What RV slept four, featured a 130 hp engine, was once described by Popular Mechanics magazine as a “jazzy station wagon” and was depicted in Penthouse as the ultimate shag wagon? (See their original NSFW (!) review of the RV2 here.) If you guessed the 1972 prototype Toyota RV2, you’d be right!
Brochure art for the Toyota RV 2.
This little sporty green beauty quickly morphed from sports wagon to tent camper, and had room for four – plus a spacious dining mode…not to mention, enough shag carpet to choke a horse.
The sporty RV at the beach.
The camper mode of this vehicle opened up in the rear, starting right behind the two passenger doors. The roof split down the middle and swung out on hinges at waist height, so that the large roof windows became the walls of the camper.
The roof opening up to make bed space in the rear.
For nice weather, the RV2 was designed to be used “open air” and a super groovy striped tent, complete with two round port holes over the cockpit, could be added to protect campers from the elements.
Top view of the RV 2 in “open air” camping mode.
’70s themed attachable striped tent for inclement weather protection.
The rear section, which could be used for hauling whatever would fit in vehicle mode, had seats that folded down to provide sleeping space for two adults.
The rear tailgate dropped down for easy access.
The rear tailgate featured a crank down window and dropped down to provide easy access from the rear. The passenger and driver’s seats both folded flat to provide sleeping accommodations for two more adults.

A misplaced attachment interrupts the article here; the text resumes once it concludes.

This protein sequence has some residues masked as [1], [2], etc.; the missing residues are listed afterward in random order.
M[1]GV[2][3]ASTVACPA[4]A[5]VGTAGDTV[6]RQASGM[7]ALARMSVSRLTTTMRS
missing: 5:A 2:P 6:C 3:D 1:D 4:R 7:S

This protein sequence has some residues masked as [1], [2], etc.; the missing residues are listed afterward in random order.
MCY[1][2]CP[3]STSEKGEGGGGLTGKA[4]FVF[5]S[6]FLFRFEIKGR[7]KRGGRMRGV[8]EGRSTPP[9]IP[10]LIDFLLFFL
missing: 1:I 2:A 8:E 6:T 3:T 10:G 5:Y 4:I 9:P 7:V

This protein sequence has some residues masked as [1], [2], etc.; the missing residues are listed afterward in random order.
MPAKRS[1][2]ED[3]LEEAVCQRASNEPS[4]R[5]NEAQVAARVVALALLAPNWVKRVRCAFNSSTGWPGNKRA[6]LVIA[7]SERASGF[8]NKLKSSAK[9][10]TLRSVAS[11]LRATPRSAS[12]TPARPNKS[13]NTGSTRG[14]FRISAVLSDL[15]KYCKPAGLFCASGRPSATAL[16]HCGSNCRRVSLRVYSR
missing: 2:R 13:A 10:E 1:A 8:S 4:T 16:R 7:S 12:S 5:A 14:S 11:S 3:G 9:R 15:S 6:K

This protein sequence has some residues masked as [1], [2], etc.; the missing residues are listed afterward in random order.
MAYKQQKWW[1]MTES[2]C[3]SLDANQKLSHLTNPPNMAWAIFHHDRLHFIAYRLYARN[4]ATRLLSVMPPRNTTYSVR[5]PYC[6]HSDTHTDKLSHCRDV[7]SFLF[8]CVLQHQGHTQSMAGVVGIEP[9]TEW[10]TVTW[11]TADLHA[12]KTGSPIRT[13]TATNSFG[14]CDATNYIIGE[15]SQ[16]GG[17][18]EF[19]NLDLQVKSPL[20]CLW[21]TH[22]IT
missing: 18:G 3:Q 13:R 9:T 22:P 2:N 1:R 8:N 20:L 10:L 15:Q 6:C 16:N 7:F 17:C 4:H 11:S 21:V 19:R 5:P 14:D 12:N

RV2 making its debut.
The square head lamps and “corners only” front bumper provided up-to-date styling that vaguely foreshadowed the Corollas and other sporty Toyotas that were yet to come.
Unfortunately, even with the super sketchy resume credit of having been featured in a Penthouse photo shoot, the RV2 was not to be. Still, a full working prototype was shown at the 1972 Tokyo motor show, followed by its “review” in the adult magazine the next August.
RV2 Cockpit with seats folded for sleeping. Note the European steering setup.
Toyota must have felt confident it would make it to production. They designed and printed full color brochures to gauge interest in the American market, which had sketches of the steering wheel on the left hand side. Meanwhile, all the photos had to be cropped to hide the steering, which was on the right in the prototype.
It’s really too bad. I’m fairly certain that had it made it to production, we all would have fond memories of a Brady Bunch episode featuring Greg Brady as a would-be purchaser of this totally shag-a-delic RV!
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